Mark Twain: “The news of my death…”; “A lie makes it ’round the world…”; “History is strewn with evidence that a truth is not hard to kill, but a lie well told, is immortal.”
It seems the rumor that CHI Mercy Health is closing is again resurgent, giving a sense of accuracy to Twain’s aphorisms. This rumor comes around through the community almost like a seasonal virus and affects everyone throughout. Our patients, our employees, our Board members, and everyone who depends on us to be here ready to provide unsurpassed care are affected by this rumor.
Last week I was on the local radio station and I mentioned a random conversation I just happened into where a woman said to me, “They’re closing the hospital.” I assured her we weren’t, not telling her who I was. She asked how I knew, and I said, “Trust me, I know.”
This rumor remains because of the changes we’ve made to the hospital over the last number of years. It’s understandable that people will jump to conclusions–I probably would, too, not knowing the factors influencing the changes. At its core, a hospital is a place for caring, healing, and taking care of the community, but it is also a business. When a business suspends some services it certainly can appear that it is in trouble. Let me assure everyone, emphatically, right now: CHI Mercy Health is not in trouble.
A hospital is this center of healing, but it is also a business. The difficulty for any rural hospital is size. When you have a large population base and a large physician referral base, hospitals do very well. But in a community our size, where fewer than half population use our hospital, it’s very difficult to offer a multitude of services. Any business owner will understand and tell you that any product or service has a critical mass needed to make it profitable to carry or offer, and without that critical mass of customers, without that return on investment, you can’t offer services or products that cost money. This holds true for a hospital.
We have closed down services that have been a cost burden or compliance nightmare (with ever changing federal regulatory requirements) so that we can keep the emergency room and other core services of the hospital viable. Offering services that don’t help our bottom line or that require an inordinate amount of time and expense take money directly from other necessary and vital health care services that we need to provide this community.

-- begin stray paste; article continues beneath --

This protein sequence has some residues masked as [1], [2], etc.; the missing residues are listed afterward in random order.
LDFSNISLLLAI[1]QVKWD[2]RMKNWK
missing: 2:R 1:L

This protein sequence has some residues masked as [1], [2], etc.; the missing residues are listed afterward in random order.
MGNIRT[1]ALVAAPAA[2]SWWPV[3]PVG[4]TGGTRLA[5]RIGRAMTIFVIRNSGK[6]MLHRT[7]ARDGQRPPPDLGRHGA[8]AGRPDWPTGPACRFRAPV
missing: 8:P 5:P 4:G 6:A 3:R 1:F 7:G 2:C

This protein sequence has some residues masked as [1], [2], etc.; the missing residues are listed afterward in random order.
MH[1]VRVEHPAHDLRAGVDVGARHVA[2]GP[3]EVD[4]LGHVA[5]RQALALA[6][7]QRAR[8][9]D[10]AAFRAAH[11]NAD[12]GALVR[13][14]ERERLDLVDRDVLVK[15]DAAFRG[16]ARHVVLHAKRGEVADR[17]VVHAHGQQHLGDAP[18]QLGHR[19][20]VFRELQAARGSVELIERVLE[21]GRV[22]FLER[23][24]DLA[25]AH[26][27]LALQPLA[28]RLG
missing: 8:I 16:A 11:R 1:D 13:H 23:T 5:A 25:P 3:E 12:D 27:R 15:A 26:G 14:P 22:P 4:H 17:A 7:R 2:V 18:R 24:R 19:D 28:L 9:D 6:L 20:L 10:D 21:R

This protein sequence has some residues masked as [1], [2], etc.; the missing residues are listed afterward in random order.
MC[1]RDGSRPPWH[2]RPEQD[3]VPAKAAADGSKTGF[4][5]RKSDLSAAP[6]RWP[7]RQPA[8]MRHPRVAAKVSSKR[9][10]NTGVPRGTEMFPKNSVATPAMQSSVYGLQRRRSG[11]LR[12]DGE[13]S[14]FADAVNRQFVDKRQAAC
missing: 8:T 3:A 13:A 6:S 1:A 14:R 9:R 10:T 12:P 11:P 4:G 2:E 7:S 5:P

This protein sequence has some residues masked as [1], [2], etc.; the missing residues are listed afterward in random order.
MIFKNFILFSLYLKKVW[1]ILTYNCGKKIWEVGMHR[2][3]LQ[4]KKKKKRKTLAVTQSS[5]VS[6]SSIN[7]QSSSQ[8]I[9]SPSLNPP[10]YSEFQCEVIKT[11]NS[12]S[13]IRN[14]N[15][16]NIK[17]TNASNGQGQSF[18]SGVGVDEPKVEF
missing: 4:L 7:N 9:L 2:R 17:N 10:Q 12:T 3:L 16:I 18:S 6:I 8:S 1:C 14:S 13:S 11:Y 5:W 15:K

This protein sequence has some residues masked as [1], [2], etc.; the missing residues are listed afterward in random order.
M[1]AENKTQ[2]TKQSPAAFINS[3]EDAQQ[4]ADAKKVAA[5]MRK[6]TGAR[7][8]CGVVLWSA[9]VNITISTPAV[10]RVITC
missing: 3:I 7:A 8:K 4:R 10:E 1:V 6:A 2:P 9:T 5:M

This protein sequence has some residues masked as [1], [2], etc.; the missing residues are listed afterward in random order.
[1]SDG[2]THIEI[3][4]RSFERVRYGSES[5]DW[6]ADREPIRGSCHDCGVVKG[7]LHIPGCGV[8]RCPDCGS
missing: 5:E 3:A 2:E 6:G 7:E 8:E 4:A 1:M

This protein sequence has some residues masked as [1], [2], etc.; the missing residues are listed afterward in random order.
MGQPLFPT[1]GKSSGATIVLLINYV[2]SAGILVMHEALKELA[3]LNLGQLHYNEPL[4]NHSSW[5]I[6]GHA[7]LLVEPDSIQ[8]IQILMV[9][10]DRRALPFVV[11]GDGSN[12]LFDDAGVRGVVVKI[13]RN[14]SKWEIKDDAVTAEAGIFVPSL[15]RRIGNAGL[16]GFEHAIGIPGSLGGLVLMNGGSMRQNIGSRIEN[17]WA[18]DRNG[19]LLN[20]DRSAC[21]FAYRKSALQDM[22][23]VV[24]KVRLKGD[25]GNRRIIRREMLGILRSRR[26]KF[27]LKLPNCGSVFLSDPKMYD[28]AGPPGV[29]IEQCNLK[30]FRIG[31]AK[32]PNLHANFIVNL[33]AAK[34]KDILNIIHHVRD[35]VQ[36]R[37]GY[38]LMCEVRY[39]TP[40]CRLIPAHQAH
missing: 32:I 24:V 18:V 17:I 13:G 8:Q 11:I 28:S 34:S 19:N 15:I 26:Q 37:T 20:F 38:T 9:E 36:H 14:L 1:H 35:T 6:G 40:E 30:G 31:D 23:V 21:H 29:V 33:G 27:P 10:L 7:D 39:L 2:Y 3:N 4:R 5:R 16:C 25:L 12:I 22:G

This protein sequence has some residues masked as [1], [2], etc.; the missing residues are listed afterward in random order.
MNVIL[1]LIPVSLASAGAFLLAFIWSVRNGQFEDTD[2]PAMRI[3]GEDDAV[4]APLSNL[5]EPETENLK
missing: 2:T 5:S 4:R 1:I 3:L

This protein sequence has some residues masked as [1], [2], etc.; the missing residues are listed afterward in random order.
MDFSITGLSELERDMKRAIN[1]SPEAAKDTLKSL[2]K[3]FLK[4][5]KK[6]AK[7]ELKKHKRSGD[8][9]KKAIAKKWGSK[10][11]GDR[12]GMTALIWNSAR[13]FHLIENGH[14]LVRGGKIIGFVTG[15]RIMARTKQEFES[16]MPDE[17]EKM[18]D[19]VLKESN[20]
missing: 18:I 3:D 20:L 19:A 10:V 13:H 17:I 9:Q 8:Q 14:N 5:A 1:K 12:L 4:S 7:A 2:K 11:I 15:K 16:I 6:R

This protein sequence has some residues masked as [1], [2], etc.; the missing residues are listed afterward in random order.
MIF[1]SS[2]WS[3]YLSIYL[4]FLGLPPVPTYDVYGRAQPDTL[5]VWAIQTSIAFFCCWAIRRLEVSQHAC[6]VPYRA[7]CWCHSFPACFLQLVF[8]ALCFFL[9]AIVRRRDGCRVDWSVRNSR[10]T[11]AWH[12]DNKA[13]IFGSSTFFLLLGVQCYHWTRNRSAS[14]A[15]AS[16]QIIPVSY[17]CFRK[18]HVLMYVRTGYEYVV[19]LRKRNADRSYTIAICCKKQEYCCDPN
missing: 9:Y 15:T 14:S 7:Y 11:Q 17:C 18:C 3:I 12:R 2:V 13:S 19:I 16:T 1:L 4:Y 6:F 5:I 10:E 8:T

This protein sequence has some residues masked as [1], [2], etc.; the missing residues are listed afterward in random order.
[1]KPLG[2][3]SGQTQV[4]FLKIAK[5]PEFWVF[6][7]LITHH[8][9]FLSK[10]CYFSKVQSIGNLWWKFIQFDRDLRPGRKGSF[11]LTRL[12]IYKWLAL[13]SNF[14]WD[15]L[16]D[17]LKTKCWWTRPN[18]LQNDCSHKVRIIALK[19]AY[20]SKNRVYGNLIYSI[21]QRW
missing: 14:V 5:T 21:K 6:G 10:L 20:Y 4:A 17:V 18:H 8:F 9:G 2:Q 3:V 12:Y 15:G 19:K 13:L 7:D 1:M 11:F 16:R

What we’re doing is working, which is why we won’t and aren’t closing. We offer this community a wide range of health services in a changing, transformative time for the health care industry as a whole. We offer cardiac rehab, physical therapy, sleep studies, swing beds, DEXA, mammography, CAT scans, and a diversity of same-day surgeries (from ophthalmological to endoscopy), and pain management. And we have a Class I trauma center utilizing state-of-the-art telemedicine. Most important, our staff is simply the best anywhere, and comprised of people you most likely know and certainly trust.
This year we are above budget, which, if you pay attention to the news, is the exception nationally. Nationally, most hospitals are losing money. No, we aren’t going anywhere anytime soon. There will changes in how hospitals offer health care as we continue to move from acute to ambulatory care. We will adapt to the changes, we will continue to offer wonderful care, and CHI Mercy Health certainly will not be closing.
Keith Heuser is the Market President for CHI Mercy Health, Valley City.